Yes, France was wonderful, thank you so much for asking. Beautiful weather, lots of hikes up and down the hills. Might have been better if we had a few more rainy days, keep me cooped up playing parser-games…
There are a few games in my “to revisit”- folder, but I have played most of them for at least a few hours, if not to completion. I’ll give some short impressions here now and add links to the IFDB-reviews when I write them.
-Faeries of Healstowne: Love-hate relationship with this one. Beautiful setting, wonderful descriptive prose. Also: guess-the-verb/noun and read-the-author’s-mind.
-The Arkham Abomination: A slice of lovecraftian life. An enjoyable investigation described in hellishly blackish-purple prose. Every single tree is gnarled and or twisted and the swamps are eerie. Not enough gravitas or lore to my tastes.
-Foreign Soil: Well-designed, constrained but not cramped map and puzzle. Overly forgiving in places. Also: if I’m standing in front of an underground lake on an alien planet and I X WATER, I don’t mean the empty little plastic bottle I’m holding…
-Return to the Stars: Feels like the intro to a bigger game. I really didn’t like when violence was the answer to that one…
-The Time Machine: Again, feels like a demo or an intro, this time of a game I would like to see expanded. Good writing and atmosphere, not enough substance. This one begs to be embiggened.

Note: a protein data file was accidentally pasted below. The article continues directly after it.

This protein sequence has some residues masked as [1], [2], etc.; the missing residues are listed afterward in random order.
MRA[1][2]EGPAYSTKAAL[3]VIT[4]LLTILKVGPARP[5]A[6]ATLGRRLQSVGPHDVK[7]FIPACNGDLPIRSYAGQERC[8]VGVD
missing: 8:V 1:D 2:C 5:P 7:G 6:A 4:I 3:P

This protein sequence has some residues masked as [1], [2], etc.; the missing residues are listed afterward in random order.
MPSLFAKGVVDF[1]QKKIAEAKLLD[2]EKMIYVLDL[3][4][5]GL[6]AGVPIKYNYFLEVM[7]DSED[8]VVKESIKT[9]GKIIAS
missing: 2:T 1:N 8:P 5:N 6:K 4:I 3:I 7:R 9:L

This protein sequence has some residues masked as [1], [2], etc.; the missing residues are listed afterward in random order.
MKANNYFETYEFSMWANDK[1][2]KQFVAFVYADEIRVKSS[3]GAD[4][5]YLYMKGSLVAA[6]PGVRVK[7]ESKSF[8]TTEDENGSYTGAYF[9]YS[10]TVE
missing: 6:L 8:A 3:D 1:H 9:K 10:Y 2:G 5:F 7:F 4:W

-The Day Train: (Too) easy and straightforward. Extremely intruiging (and sparse) hints at the surrounding game-world. I’d play a fullblown sequel…
-Acid Rain: Disappointing when I first approached it as a mystery-story. Great fun when I changed mindset to fewest-moves-optimization.
-Daddy’s Birthday: Funny, cute, easy. You need to know the background story to enjoy it though (which is easy enough, just type ABOUT).
-Grandpa’s Farm: Basic tutorial aimed at children. My 7-year-old son liked it.
-Grooverland: I always like when a dimension tries to eat another. Also: great original puzzles!
-Gruesome: Fantastic one-sentence writing. Great role reversal. The puzzles are more than good enough to keep my attention once the gimmick has worn out.
-Snowhaven (emotional mode): Wondrously touching. Bittersweet story about loss and connection. Very evocative short sentences.
I will revisit some of these and I’ll try to play the ones I don’t mention here in the following week-and-a-bit.
Quick note on my voting behavior: I’m going to score the games compared to each other, not to the bulk of IF I have ever played. Five stars then means the same thing as SpringThing’s “Best in Show”.